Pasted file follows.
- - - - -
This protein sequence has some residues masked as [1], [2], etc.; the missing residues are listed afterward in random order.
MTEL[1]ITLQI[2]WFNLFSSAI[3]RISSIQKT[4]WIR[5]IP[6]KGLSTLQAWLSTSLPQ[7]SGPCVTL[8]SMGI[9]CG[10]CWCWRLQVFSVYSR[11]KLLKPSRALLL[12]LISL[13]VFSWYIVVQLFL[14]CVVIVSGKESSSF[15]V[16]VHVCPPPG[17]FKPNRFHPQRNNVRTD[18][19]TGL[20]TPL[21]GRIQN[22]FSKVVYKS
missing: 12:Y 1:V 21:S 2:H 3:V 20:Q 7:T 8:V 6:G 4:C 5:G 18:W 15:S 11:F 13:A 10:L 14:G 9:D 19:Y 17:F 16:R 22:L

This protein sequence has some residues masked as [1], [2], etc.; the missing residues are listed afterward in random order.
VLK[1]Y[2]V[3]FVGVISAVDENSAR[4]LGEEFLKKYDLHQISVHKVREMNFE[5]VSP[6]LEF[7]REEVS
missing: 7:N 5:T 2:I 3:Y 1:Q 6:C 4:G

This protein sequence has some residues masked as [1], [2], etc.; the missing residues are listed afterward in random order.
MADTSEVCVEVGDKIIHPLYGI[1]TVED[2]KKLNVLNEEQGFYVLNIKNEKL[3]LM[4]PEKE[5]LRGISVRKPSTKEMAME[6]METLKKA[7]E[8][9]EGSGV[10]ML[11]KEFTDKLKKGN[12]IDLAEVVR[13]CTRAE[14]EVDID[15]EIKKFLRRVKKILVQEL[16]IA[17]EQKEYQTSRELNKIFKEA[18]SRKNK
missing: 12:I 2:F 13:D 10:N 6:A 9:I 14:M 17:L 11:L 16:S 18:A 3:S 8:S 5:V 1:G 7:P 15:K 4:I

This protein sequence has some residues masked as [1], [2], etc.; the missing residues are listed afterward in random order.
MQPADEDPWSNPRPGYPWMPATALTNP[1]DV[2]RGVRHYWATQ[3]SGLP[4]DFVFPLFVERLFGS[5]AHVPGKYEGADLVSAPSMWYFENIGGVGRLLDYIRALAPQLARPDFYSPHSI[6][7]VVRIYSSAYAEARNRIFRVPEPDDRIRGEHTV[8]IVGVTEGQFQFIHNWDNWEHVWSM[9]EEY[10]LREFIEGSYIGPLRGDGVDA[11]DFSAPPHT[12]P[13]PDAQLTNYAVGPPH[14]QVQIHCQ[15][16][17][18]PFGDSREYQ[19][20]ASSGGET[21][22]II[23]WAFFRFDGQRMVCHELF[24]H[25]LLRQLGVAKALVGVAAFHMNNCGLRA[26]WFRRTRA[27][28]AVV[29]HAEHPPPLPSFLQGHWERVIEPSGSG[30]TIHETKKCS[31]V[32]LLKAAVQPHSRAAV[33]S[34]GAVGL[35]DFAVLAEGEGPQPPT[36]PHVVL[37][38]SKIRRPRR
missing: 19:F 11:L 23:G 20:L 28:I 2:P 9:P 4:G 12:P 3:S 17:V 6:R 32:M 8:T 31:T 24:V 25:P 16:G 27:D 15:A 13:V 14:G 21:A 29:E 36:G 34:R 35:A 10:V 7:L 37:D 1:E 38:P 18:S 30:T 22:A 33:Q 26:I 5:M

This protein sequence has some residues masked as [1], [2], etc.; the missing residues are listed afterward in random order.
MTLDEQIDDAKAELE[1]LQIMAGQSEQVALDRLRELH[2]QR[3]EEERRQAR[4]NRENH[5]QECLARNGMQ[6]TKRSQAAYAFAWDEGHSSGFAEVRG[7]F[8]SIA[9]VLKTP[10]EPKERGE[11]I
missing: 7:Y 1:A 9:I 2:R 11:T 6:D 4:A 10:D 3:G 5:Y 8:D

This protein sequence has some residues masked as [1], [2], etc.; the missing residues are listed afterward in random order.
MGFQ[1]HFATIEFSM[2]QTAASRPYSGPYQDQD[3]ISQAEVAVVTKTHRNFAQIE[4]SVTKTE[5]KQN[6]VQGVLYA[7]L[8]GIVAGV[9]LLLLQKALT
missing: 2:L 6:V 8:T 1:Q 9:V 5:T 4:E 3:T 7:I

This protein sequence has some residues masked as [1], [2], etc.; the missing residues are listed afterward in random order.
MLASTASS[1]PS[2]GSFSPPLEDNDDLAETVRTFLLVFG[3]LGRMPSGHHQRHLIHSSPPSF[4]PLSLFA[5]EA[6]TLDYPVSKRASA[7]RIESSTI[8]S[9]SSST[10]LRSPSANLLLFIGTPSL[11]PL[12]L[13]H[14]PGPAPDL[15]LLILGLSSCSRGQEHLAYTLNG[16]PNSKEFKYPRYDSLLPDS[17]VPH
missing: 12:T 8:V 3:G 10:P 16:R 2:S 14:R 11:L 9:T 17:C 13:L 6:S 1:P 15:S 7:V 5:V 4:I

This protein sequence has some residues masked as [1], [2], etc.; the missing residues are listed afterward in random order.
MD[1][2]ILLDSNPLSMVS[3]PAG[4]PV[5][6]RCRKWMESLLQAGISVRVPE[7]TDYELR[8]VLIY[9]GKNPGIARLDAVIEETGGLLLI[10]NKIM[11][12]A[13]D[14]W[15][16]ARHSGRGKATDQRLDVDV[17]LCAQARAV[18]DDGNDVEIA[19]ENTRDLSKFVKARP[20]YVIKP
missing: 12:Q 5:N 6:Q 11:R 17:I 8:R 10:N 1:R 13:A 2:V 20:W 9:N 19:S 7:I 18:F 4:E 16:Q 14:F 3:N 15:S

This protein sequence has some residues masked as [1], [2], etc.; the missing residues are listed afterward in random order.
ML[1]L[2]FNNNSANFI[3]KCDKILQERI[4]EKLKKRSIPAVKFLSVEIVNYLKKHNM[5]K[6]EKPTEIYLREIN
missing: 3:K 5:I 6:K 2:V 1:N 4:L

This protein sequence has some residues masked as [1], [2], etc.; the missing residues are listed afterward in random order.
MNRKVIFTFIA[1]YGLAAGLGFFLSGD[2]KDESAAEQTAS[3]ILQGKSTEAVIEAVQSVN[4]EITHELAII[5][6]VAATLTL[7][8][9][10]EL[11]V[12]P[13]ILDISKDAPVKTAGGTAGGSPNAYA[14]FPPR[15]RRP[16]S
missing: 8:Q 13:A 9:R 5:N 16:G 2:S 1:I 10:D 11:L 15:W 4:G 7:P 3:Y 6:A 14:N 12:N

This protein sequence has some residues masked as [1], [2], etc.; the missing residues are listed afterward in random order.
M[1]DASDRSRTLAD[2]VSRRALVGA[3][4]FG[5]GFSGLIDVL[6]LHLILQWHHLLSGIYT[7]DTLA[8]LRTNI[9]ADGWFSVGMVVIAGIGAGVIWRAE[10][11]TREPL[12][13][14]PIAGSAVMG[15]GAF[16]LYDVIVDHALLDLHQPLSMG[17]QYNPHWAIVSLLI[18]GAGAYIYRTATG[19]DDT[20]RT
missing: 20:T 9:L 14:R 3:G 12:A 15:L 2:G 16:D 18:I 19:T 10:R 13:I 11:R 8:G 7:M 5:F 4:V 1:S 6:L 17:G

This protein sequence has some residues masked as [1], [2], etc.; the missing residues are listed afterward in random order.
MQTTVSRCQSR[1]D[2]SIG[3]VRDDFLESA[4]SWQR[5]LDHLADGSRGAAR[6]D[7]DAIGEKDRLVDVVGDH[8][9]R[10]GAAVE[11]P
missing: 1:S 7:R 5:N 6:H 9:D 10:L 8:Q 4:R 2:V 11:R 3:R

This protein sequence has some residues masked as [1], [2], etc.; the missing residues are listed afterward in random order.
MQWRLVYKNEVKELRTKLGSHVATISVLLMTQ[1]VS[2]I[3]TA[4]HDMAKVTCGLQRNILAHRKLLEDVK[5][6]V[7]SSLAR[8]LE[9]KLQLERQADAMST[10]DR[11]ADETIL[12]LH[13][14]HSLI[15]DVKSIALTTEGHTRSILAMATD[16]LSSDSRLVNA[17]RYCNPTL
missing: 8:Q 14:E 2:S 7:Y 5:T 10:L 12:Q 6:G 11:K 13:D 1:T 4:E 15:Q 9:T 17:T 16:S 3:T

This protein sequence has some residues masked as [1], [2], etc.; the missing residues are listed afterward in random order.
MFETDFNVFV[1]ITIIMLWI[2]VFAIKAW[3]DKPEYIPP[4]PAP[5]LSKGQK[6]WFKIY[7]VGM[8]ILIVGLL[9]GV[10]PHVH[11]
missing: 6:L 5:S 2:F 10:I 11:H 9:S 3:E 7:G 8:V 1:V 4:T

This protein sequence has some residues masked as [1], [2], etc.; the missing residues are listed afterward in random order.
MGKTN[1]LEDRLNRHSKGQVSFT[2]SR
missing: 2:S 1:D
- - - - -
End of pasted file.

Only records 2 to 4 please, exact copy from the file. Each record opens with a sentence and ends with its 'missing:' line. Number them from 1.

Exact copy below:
This protein sequence has some residues masked as [1], [2], etc.; the missing residues are listed afterward in random order.
VLK[1]Y[2]V[3]FVGVISAVDENSAR[4]LGEEFLKKYDLHQISVHKVREMNFE[5]VSP[6]LEF[7]REEVS
missing: 7:N 5:T 2:I 3:Y 1:Q 6:C 4:G

This protein sequence has some residues masked as [1], [2], etc.; the missing residues are listed afterward in random order.
MADTSEVCVEVGDKIIHPLYGI[1]TVED[2]KKLNVLNEEQGFYVLNIKNEKL[3]LM[4]PEKE[5]LRGISVRKPSTKEMAME[6]METLKKA[7]E[8][9]EGSGV[10]ML[11]KEFTDKLKKGN[12]IDLAEVVR[13]CTRAE[14]EVDID[15]EIKKFLRRVKKILVQEL[16]IA[17]EQKEYQTSRELNKIFKEA[18]SRKNK
missing: 12:I 2:F 13:D 10:N 6:A 9:I 14:M 17:L 11:L 16:S 18:A 3:S 8:S 5:V 1:G 7:P 15:K 4:I

This protein sequence has some residues masked as [1], [2], etc.; the missing residues are listed afterward in random order.
MQPADEDPWSNPRPGYPWMPATALTNP[1]DV[2]RGVRHYWATQ[3]SGLP[4]DFVFPLFVERLFGS[5]AHVPGKYEGADLVSAPSMWYFENIGGVGRLLDYIRALAPQLARPDFYSPHSI[6][7]VVRIYSSAYAEARNRIFRVPEPDDRIRGEHTV[8]IVGVTEGQFQFIHNWDNWEHVWSM[9]EEY[10]LREFIEGSYIGPLRGDGVDA[11]DFSAPPHT[12]P[13]PDAQLTNYAVGPPH[14]QVQIHCQ[15][16][17][18]PFGDSREYQ[19][20]ASSGGET[21][22]II[23]WAFFRFDGQRMVCHELF[24]H[25]LLRQLGVAKALVGVAAFHMNNCGLRA[26]WFRRTRA[27][28]AVV[29]HAEHPPPLPSFLQGHWERVIEPSGSG[30]TIHETKKCS[31]V[32]LLKAAVQPHSRAAV[33]S[34]GAVGL[35]DFAVLAEGEGPQPPT[36]PHVVL[37][38]SKIRRPRR
missing: 19:F 11:L 23:G 20:L 28:I 2:P 9:P 4:G 12:P 3:S 17:V 6:R 32:M 8:T 31:T 24:V 25:P 16:G 27:D 15:A 13:V 14:G 21:A 29:E 36:G 34:R 35:A 10:V 7:L 37:D 1:E 38:P 18:S 30:T 22:A 33:Q 26:I 5:M